MARK S. KING is an award winning blogger, author, and HIV/AIDS advocate who has been involved in HIV causes since testing positive in 1985. His blog, My Fabulous Disease, was awarded the National Lesbian and Gay Journalist Association’s “Excellence in Blogging” honor in 2014 and 2016, and was nominated for a 2015 GLAAD Media Award. In 2015, HIV Equal named King one of “13 Legendary Activists in the Fight Against HIV.”
After graduating from the University of Houston in 1981, King pursued an acting career in Los Angeles and appeared in dozens of television commercials hawking fast food and soft drinks. During this time he also opened Telerotic, which became one of the largest gay telephone fantasy services in the country. King sold the company in 1986 as AIDS was beginning its devastation of the gay community. It is this period of time that King brings back to life in his memoir, A Place Like This.
King began working for community AIDS agencies in 1984 as a volunteer, and joined the staff of the Los Angeles Shanti Foundation in 1988, becoming their first Director of Public Relations. In 1993 he moved to Atlanta to serve as executive director of AIDS Survival Project, and later as Director of Education and Communications for AID Atlanta, the southeast’s largest AIDS service agency.
During his tenure at AID Atlanta, King began producing columns and essays on HIV and gay life in general, and became a sought-after speaker for public forums and conferences. He also created Reconstruction in 1996, a program designed to address the practical and emotional concerns of renewed health among people living with AIDS. The program was reproduced throughout the world and led to a presentation at the 1998 International AIDS Conference in Geneva, Switzerland.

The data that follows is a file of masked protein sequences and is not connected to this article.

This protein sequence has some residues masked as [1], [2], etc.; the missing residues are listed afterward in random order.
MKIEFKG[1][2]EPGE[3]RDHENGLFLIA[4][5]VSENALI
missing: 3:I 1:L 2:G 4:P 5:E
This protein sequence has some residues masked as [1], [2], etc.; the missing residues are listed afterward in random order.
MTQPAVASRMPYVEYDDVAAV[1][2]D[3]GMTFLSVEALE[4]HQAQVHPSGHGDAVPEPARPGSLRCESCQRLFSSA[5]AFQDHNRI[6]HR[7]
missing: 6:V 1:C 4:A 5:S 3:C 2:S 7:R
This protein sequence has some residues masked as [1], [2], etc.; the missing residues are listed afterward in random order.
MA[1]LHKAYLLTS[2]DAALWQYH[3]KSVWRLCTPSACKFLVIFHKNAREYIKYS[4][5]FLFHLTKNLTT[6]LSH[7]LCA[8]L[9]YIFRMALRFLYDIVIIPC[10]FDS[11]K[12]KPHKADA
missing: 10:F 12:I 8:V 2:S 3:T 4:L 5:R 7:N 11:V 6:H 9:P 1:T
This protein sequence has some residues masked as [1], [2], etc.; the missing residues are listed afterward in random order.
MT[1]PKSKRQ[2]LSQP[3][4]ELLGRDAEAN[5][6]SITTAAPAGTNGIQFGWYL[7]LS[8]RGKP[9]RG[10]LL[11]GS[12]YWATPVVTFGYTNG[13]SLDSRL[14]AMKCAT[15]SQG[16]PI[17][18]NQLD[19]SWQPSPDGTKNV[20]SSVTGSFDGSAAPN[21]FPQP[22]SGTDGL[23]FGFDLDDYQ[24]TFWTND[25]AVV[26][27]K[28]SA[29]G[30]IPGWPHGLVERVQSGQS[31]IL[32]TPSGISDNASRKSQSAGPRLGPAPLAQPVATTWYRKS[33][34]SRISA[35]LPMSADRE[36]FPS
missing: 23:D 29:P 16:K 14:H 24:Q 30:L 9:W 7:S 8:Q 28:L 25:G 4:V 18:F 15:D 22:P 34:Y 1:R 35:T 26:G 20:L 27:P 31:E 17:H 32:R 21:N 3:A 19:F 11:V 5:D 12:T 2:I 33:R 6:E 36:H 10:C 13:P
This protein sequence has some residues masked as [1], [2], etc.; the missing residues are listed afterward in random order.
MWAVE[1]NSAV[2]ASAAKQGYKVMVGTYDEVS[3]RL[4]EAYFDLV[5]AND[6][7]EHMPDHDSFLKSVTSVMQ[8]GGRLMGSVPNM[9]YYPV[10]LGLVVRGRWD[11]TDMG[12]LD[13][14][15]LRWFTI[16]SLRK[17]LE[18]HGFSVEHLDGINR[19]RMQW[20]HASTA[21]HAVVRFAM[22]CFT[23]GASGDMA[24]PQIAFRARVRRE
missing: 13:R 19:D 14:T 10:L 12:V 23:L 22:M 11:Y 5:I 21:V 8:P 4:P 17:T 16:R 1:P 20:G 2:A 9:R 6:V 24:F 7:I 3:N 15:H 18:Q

King has appeared as a spokesperson on ABC News, 48 Hours, CNN News and in The Wall Street Journal and The New York Times. His award-winning writing has been featured in The Advocate, Newsweek, The Washington Blade, and on TheBody.com web site. King has been honored for his writing numerous times, including the 2007-2008 National Lesbian and Gay Journalist Association’s award for best opinion piece of the year, for his essay “Once, When We Were Heroes,” about the early days of the AIDS epidemic. King’s blog, “My Fabulous Disease,” originated at TheBody.com, which continues to post its content to loyal readers from around the globe.
In 2008, King was featured in the award-winning documentary Meth as a crystal methamphetamine addict in recovery. He has since written and produced shows to benefit those in recovery which feature Anita Mann, his drag alter-ego, including “Anita Will Recover!” and “Emily’s Message,” produced for Hotlanta Roundup 2008 and 2009, and created the 2011 recovery musical, “The Broken Road to Oz.”
In 2010, Mark created an “It Gets Better” video with his brother Richard King, who is also gay. Their video was named one of The Advocate Magazine’s favorite videos of the campaign, and the text was included in the New York Times’ bestseller, It Gets Better: Coming Out, Overcoming Bullying, and Creating a Life Worth Living.
In 2011, Mark was honored to be included among the “POZ 100,” the 100 people and ideas that POZ Magazine finds most inspiring. In November of 2012, Instinct Magazine named Mark one of their “Leading Men of 2012” for his HIV/AIDS advocacy and writing. Mark made the cover of the June 2013 issue of POZ Magazine, which included his essay, “The Sound of Stigma.” He was also honored to be a Grand Marshal at the 2013 Atlanta Pride parade.
In 2016, Mark’s video blogs were featured as video installations in two important art exhibits curated for World AIDS Day by Visual AIDS. The first, Everyday, was shown at La MaMa Galleria in New York City, while Compulsive Practice was shown in museums throughout the world, including the Whitney Museum in New York. Compulsive Practice, about HIV positive video diarists, can be viewed online.
Mark lives in Baltimore with his husband Michael, a real smarty pants who works to implement the Affordable Care Act and is a much better person than Mark is. Ask anybody.